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Static to Wordpress

wordpress as CMS?

1:54 pm on Sep 25, 2007 (gmt 0)

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I've got a client with a static site, about 5000 pages of content.

Would wordpress be suitable as a CMS platform for them? My concerns are:
- easy for the client to maintain on their own
- ability to overlay a custom template
- definable URL's/page addresses so we don't have to change page names/url's.

We really need a CMS more so than a blogging platform, in fact we don't really need the blogging aspect for the site. It's a fixed structure without the need for regular posts.

I looked at phpwebsite from appalachian state university but I had issues installing it, and found the current control panel non-intuitive.

Is wordpress the way to go?

2:22 pm on Sept 25, 2007 (gmt 0)

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Is WordPress the way to go?

I have a similar question. I'm considering building something on the WordPress platform. My understanding is that it has unlimited potential no matter who is using it? The number of WordPress plugins, themes, apps, etc. makes it a strong contender for this type of application, yes?

2:57 pm on Sept 25, 2007 (gmt 0)

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You can set-up Wordpress as a CMS. I'm using it on half a dozen sites now. I use the Semiologic Pro theme which includes a lot of great plugins, layouts, templates, basic skins bundled together. Making quick changes to layout/style is easy.

For the CMS part, there are a couple of plugins in Semiologic that really make this work: Static Front Page, and Silo Site that arranges your Pages (not Posts) into a SEO friendly structure. Add this to the Widgets and you can completely control the menu (disallowing certain pages, etc.), what appears in the side bar(s), etc. There's also a top nav and footer nav that are configurable (as to which links get placed there).

URL's - you can specify the name per page, with mod_rewrite you can make them the same as what you have now (adding .html or whatever)

Editing is WYSIWYG, even images can be uploaded from there. You don't have to use the blog part, although you could use it as a news page.

There are a number of layouts available within Semiologic - then you use one of the skins within the Semiologic theme to set your look and feel, then you modify from there with a custom.php and custom.css. You can override certain things on your Pages using custom.php (like the comments, trackback stuff that doesn't really need to be there). You can even integrate other stuff into your own templates if you need to extend the functionality. It sounds complicated, but it's not really.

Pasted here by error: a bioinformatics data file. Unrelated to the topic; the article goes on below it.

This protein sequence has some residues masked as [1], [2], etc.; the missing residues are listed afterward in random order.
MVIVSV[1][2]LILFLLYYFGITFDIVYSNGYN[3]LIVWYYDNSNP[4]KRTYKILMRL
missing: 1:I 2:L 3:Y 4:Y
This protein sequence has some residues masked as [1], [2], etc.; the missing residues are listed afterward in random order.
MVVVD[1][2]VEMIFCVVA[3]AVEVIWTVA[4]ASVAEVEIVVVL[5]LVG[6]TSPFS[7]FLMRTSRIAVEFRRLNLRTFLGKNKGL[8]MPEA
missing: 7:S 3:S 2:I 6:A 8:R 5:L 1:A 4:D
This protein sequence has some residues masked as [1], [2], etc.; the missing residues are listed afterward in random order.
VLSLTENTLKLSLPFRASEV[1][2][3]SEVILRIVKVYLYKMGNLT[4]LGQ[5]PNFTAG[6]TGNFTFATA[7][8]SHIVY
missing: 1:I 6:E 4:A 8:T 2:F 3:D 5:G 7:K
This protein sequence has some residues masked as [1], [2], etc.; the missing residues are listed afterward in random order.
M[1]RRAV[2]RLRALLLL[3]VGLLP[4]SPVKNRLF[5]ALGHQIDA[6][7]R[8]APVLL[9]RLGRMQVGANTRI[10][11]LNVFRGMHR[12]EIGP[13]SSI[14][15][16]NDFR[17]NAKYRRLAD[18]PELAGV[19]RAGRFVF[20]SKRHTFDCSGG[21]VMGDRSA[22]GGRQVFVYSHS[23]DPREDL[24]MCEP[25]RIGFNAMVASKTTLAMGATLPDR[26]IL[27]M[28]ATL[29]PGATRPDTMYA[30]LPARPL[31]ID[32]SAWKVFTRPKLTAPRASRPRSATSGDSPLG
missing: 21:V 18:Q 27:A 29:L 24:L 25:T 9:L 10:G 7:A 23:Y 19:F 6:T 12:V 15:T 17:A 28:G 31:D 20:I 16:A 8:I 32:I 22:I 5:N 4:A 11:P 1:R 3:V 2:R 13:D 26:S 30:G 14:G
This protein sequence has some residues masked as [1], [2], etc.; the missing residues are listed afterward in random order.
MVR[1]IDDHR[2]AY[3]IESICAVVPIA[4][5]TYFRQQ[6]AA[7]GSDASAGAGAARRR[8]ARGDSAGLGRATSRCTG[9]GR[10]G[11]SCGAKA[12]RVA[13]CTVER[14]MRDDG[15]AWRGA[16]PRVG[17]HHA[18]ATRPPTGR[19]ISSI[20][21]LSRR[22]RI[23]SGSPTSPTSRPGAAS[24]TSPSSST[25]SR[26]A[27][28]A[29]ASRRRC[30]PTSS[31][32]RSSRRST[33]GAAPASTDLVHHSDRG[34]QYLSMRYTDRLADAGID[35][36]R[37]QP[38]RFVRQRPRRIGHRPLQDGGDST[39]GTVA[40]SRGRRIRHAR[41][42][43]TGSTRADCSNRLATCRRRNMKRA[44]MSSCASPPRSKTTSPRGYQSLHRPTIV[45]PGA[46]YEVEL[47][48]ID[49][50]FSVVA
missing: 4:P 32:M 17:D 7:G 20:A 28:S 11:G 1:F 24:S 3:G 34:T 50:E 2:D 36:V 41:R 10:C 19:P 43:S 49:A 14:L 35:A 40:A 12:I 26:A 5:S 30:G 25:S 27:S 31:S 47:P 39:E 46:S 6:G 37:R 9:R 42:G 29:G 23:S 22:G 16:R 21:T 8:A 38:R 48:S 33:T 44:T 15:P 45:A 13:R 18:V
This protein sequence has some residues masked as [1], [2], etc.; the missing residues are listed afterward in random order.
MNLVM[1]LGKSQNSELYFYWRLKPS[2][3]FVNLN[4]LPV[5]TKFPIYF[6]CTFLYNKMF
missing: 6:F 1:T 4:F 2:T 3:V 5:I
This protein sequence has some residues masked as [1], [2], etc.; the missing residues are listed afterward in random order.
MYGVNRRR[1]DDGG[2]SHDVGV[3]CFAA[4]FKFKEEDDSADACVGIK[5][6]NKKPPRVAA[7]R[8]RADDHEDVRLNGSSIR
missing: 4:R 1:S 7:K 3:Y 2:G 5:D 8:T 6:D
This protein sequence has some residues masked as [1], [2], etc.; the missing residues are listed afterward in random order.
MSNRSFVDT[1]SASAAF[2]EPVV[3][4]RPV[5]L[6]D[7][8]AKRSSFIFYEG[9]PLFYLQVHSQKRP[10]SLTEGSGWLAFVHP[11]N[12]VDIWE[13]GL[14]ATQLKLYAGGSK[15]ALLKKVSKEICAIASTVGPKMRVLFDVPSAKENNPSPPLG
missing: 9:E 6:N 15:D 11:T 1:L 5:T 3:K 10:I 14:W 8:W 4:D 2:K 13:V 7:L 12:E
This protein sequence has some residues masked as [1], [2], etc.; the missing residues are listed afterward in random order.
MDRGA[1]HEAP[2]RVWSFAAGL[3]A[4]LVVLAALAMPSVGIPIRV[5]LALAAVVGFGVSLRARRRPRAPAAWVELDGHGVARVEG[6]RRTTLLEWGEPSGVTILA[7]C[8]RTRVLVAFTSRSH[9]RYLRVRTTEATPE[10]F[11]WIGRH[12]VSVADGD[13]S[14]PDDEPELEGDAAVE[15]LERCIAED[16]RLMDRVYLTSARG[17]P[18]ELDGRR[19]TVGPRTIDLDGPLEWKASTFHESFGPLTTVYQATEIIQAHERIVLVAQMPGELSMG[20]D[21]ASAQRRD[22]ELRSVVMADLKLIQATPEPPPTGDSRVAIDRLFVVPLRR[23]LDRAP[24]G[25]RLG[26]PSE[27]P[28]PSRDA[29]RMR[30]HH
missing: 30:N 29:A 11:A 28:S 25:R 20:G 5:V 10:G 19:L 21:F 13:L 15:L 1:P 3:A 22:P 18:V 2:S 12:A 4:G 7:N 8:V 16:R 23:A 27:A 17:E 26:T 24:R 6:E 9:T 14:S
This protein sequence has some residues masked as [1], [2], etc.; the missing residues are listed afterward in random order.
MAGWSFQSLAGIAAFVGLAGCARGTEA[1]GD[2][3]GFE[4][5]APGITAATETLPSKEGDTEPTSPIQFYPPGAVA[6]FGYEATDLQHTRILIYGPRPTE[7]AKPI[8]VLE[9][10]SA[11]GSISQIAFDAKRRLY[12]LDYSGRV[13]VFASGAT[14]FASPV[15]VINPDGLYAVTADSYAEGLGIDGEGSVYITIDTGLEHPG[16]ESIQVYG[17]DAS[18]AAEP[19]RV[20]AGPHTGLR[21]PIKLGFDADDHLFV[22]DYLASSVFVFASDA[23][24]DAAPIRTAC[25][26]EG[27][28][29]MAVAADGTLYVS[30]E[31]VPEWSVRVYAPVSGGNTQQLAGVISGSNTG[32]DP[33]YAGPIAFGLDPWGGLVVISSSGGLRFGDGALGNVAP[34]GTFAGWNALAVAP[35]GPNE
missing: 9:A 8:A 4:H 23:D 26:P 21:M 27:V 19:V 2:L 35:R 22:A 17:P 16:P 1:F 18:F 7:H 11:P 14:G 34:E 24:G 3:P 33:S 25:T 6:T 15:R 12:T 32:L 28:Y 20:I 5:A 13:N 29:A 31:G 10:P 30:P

Another plugin I use is Adspaces, which let's you configure a default set of ads (adsense, or whatever) and apply that to pages on the site - makes it easy to manage. (your client may not use this, but could use it to promote other areas of their site, since it accepts html) You can specify it on a page level, too.

It's pretty flexible and there's more to it, but these are the basics for CMS. Hope this gives you some idea. :)


9:56 pm on Sept 25, 2007 (gmt 0)

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I use wordpress for websites and I find it very simple to use and really makes it easy if you want others to contribute content.
I have never gone to 5000 pages though. I tend to use Joomla for bigger sites. I agree with everything said in the last post. Do be careful with plugins etc. The quality of them varies a lot even those on the wordpress website. For example one for amazon affiliate code puts the authors ID in 10% of the time even after you enter your own ID and unless you open the php file you would never know. The drag and drop feature of widgets is really wonderful for control of the layout.
Adding content is a breeze and allows you to focus on the content not the layout.
4:02 pm on Oct 1, 2007 (gmt 0)

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I just tried to rebuild a 2000+ page site in Wordpress.
I broke down the site into alphabet categories [A-Z]. Each letter has about 150-200 pages in the category

Wordpress choked when I tried to organize the site as 2000 pages. I tried various "folding page" plugins and it didn't help. I just don't think wordpress is optimized to handle so many pages.

I then based the site on posts rather than pages. Wordpress also choked with 2000+ categories.

I was able to get thing snappy by having 26 categories A-Z. I modded the template to show only titles for the category pages and I also modded "the loop" to show all posts in the category sorted alphabetically. It looks like a directory/sitemap for each letter now and the blog is fast now.

The bottom line is with some careful planning and lots of tweaks to a template you can get wordpress to work as a CMS for a large site.

9:45 am on Nov 3, 2007 (gmt 0)

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wheel, can you explain what you mean when you say you want a CMS that's "easy for the client to maintain on their own?" Are you talking about them being able to do more than just add content?